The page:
April 12, 2013


Easter is the season of joy

“Ours is not a joy that comes from having many possessions, but it comes from having encountered a Person, Jesus, who is among us. … Follow Jesus! We accompany, we follow Jesus, but above all we know that he accompanies us and carries us on His shoulders. This is our joy, this is the hope that we must bring to this world of ours.”
— Pope Francis, Homily for Palm Sunday

This is the season of Easter joy. Pope Francis tells us that the source of our joy is Jesus Christ risen from the dead. Ours is not a joy that comes from possessions or pleasure or power. Our joy comes from having a personal encounter with God’s only begotten Son, a man like us in all things but sin, who suffered death and rose again for our sake!

Joy is not something we experience every day. Joy is not the same thing as happiness or contentment or even enjoyment. We can enjoy a nice dinner with friends without being joyful. Joy is something different. It’s more profound.

Parents experience joy when a son or daughter returns from Iraq or Afghanistan unharmed. We can experience joy at the wedding or ordination of a close friend. Joy can surprise us—when we discover something precious that we thought was lost forever. Or joy can deepen gradually over many years and finally express itself at a golden jubilee celebration.

Joy comes when many years of suffering and adversity are overcome; when an extended battle with cancer appears to be won; when a forgiving father welcomes home a prodigal son; when a political prisoner is finally released from captivity; and when love and fidelity are victorious over evil. This is Easter joy—the Lord’s triumph over sin and death, the forgiveness of our sins, and the opening up of the gates of heaven to all God’s children.

The Gospels tell us that Jesus’ friends experienced many mixed emotions at the time of his Passion, death and resurrection. They were afraid, bitterly disappointed, hopeless, full of doubt and uncertainty. And then came the joy of the Resurrection.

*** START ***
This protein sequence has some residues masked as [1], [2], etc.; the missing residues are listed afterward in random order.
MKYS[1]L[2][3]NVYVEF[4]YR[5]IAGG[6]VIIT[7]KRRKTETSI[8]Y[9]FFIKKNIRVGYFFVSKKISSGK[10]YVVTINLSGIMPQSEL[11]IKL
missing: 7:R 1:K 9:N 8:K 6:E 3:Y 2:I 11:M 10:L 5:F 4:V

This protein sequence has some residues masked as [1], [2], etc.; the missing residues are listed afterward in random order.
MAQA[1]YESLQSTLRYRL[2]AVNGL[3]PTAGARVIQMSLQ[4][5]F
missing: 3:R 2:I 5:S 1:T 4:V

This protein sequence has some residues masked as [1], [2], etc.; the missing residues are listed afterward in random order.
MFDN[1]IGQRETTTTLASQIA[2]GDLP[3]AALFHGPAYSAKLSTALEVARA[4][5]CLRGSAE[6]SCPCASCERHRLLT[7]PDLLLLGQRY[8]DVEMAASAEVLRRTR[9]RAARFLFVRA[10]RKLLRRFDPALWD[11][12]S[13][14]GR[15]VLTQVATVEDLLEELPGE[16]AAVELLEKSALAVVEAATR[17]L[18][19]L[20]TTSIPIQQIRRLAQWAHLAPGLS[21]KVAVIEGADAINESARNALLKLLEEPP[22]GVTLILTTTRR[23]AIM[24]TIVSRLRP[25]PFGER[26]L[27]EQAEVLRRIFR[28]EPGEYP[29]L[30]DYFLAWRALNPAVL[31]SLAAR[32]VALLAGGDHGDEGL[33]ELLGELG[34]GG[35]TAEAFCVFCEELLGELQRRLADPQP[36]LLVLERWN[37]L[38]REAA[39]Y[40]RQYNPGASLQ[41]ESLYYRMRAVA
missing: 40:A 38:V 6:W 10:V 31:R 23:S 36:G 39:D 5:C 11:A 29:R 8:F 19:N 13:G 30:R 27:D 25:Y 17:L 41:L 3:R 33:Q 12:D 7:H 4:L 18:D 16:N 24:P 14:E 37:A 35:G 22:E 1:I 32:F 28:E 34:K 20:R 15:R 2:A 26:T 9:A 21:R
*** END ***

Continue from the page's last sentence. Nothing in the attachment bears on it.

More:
For some, like the women who went to the tomb on Easter morning, the experience of joy was immediate—even if it was mixed with confusion about what really happened.

For others, like the disciples on the road to Emmaus, joy came more slowly—after they experienced the Lord’s presence in the breaking of the bread and in his teaching.

For Peter and most of the disciples, the joy of Easter was intermittent. It came and went with Jesus’ appearances in the upper room and in Galilee. It was not until they received the Holy Spirit at Pentecost that the joy of Christ’s resurrection became deeply rooted in their hearts.

What is this Easter joy that is so special and so closely tied to the Lord’s Passion, death and resurrection? How do we experience it today—more than 2,000 years later? What difference does—or should—this season of joy make in the way we feel and in the way we live as disciples of Jesus Christ?

The joy of Easter springs from our gratitude to God for his saving grace, for his forgiveness of our sins, and for his presence in our lives. “Shout for joy!” the Scriptures tell us. “Rejoice and be glad!” the angels sing. “Alleluia! Praise God!” the saints tell us by their words and example.

Easter joy should give us the confidence we need to overcome the negative voices that are inside us and around us all the time.

Our faith should bring us lasting joy. As the Holy Father teaches, “we accompany, we follow Jesus, but above all we know that he accompanies us and carries us on his shoulders. This is our joy, this is the hope that we must bring to this world of ours.”

Things are not awful. God has reached out to us and loved us. We are not doomed to a disastrous fate; Christ died for us and set us free. We are not alone; we are the gathering of God’s people, the Church, united in Christ. We do not need to be afraid; he is with us always. Our sins have not damned us; the grace of Christ has saved us.

Happy Easter! May this season of grace bring us lasting joy. May we share this joy generously with others during this Easter time and always!

—Daniel Conway

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